Windows Mobile is Microsoft's version of the "boy who cried wolf" -- after years of broken promises, customers, manufacturers, and carriers have moved on. Even Microsoft has moved on, demoting Windows Mobile to a "maybe later" priority while redirecting its mobile focus to iOS and Android.
Yet today Windows 10 Mobile is finally -- after Windows Mobile 6.5 and the Windows Phone 7, 7.5, 7.8, 8, and 8.1 versions -- the smartphone operating system that Microsoft should have provided as its response to the iPhone so many years ago.
Windows 10 Mobile is not as good as iOS or Android, but it is finally a workable platform, with a coherent, polished interface and the minimal core capabilities that will satisfy many users seeking basic Microsoft app compatibility and core features like Web access, music play, and navigation.
Windows 10 Mobile has been in excruciatingly slow release since November 2015, when it debuted on Microsoft's own Lumia 550, 950, and 950XL smartphones. About a month ago, Microsoft announced Windows 10 Mobile would finally appear on older smartphones (mainly Lumia models).
But that rollout is slower than molasses, with smartphone makers and carriers moving at a snail's pace, if at all, to provide Windows 10 Mobile upgrades. The truth is, the only immediate way to get Windows 10 Mobile on most compatible smartphones is to join Microsoft's Windows Insider beta program and install it outside the carrier update route.
Now that the operating system is finally officially released on some existing devices, I've been using Windows 10 Mobile on my corporate smartphone for a few weeks. The late beta last fall showed promise, and the production version delivers on that potential. It's a solid mobile platform, especially if your computing is Microsoft-centered and you don't consider a smartphone as a pocket-sized computer.
What's to like about Windows 10 Mobile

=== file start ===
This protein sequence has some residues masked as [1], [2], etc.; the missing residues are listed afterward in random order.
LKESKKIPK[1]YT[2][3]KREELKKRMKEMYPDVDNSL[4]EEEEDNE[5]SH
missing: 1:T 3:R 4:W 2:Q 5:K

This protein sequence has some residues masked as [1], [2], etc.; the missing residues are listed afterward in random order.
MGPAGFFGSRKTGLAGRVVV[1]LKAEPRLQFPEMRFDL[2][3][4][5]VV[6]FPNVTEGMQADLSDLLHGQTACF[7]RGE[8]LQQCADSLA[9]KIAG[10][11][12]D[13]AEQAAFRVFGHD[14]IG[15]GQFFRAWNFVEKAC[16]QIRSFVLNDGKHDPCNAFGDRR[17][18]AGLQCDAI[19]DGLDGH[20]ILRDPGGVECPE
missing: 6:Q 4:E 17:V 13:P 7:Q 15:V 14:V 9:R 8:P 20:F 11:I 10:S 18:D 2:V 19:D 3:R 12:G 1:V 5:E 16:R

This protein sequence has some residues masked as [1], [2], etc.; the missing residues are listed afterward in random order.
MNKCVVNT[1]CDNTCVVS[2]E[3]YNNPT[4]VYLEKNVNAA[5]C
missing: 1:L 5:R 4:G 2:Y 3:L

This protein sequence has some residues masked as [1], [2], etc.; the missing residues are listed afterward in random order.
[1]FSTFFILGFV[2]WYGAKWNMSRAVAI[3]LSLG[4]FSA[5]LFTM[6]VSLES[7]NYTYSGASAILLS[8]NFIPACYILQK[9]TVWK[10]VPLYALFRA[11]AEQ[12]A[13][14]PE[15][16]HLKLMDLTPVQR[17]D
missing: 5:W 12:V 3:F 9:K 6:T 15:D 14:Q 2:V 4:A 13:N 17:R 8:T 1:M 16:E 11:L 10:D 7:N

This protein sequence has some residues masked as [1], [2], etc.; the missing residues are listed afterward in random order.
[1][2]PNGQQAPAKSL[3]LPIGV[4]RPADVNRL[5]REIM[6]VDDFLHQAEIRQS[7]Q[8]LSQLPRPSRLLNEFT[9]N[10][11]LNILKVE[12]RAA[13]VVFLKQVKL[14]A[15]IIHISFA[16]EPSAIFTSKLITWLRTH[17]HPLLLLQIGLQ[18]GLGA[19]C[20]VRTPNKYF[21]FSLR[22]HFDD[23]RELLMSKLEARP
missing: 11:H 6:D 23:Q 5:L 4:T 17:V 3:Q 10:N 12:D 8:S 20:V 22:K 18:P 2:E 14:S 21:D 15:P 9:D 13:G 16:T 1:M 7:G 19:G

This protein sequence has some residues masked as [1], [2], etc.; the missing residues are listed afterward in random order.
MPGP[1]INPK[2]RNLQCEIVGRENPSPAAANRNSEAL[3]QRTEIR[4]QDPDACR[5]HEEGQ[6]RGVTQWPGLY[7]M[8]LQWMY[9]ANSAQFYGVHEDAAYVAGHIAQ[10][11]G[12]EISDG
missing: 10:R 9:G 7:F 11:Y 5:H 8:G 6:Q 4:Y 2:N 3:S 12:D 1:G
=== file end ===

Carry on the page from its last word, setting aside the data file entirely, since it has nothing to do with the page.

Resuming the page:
Mirroring the sad journey of Windows itself in the Windows Vista and Windows 8 eras, Windows Mobile (then called Windows Phone) got all gummed up with a haystack of options littered through it. The Settings app was a treasure hunt, and its designers seemed determined to show how much Windows Mobile could do by slicing up the features as much as possible to increase the number of options. It was an incoherent mess.
Windows 10 Mobile ends that sin, consolidating the options into digestible groups and a rational organization. That rationalization makes it easier to customize Windows 10 Mobile.
The Start screen is a bit more sophisticated and more visually appealing in Windows 10 Mobile. Of course, most of the heavy lifting to the Start screen usable occurred in Windows Phone 8.1, such as the introduction of folders. The changes in Windows 10 Mobile's Start screen are mainly stylistic, such as the ability to put an image behind the tiles. As a result, the live tiles -- long a key strength of Windows Mobile's UI -- feel much more compelling. I only wish that the tiles weren't all so similar, as it can be hard to find the tile whose information you want to glance at or whose app you want to open.
The Action Center -- the pull-down tray of widgets -- in Windows 10 Mobile has become a true center for actions, with access to all sorts of settings, notifications, and applets. You can finally respond to a notification from the notification itself, not launch its app first. These UI adjustments combine to make Windows 10 Mobile feel like an adult platform, finally comfortable in its own skin.
But the biggest advancements in Windows 10 Mobile relate to security and apps.
Windows 10 Mobile finally lets users enable device encryption for local contents; Windows Phone 8 supported encryption only if enabled by IT through an Exchange or mobile management server. The user-enabled encryption key in Windows 10 Mobile is also stored locally, so Microsoft or your company can't give the FBI the key to access your device, as they can with the server-enabled encryption.